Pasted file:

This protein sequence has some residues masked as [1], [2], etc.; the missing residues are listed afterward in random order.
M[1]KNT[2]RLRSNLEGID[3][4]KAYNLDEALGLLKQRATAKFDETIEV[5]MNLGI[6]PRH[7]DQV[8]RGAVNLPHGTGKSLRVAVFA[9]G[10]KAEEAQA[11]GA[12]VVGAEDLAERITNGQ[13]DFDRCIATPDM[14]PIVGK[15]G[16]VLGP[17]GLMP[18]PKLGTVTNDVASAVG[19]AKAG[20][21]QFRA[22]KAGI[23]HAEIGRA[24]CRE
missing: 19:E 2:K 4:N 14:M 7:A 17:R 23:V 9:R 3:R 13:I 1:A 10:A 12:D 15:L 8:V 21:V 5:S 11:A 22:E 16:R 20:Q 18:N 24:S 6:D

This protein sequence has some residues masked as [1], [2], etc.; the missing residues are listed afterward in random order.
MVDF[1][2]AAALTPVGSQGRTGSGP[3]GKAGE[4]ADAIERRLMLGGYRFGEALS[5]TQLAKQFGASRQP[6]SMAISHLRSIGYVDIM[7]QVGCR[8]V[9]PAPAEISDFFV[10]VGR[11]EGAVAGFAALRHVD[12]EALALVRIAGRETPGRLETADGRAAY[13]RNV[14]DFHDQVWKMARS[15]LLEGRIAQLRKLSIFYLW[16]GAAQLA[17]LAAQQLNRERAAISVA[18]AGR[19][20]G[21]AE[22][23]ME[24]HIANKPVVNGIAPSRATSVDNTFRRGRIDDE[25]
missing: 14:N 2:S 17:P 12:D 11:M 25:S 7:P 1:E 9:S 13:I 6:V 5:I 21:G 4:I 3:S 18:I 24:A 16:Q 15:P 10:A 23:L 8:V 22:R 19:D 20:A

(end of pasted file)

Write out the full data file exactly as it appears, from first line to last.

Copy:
This protein sequence has some residues masked as [1], [2], etc.; the missing residues are listed afterward in random order.
M[1]KNT[2]RLRSNLEGID[3][4]KAYNLDEALGLLKQRATAKFDETIEV[5]MNLGI[6]PRH[7]DQV[8]RGAVNLPHGTGKSLRVAVFA[9]G[10]KAEEAQA[11]GA[12]VVGAEDLAERITNGQ[13]DFDRCIATPDM[14]PIVGK[15]G[16]VLGP[17]GLMP[18]PKLGTVTNDVASAVG[19]AKAG[20][21]QFRA[22]KAGI[23]HAEIGRA[24]CRE
missing: 19:E 2:K 4:N 14:M 7:A 17:R 23:V 9:R 3:R 13:I 1:A 10:A 12:D 15:L 8:V 21:V 5:S 11:A 22:E 16:R 20:Q 18:N 24:S 6:D

This protein sequence has some residues masked as [1], [2], etc.; the missing residues are listed afterward in random order.
MVDF[1][2]AAALTPVGSQGRTGSGP[3]GKAGE[4]ADAIERRLMLGGYRFGEALS[5]TQLAKQFGASRQP[6]SMAISHLRSIGYVDIM[7]QVGCR[8]V[9]PAPAEISDFFV[10]VGR[11]EGAVAGFAALRHVD[12]EALALVRIAGRETPGRLETADGRAAY[13]RNV[14]DFHDQVWKMARS[15]LLEGRIAQLRKLSIFYLW[16]GAAQLA[17]LAAQQLNRERAAISVA[18]AGR[19][20]G[21]AE[22][23]ME[24]HIANKPVVNGIAPSRATSVDNTFRRGRIDDE[25]
missing: 14:N 2:S 17:P 12:D 11:M 25:S 7:P 1:E 9:S 13:I 6:V 5:I 21:G 4:I 3:S 18:I 24:A 16:Q 15:P 10:A 23:L 8:V 22:R 19:D 20:A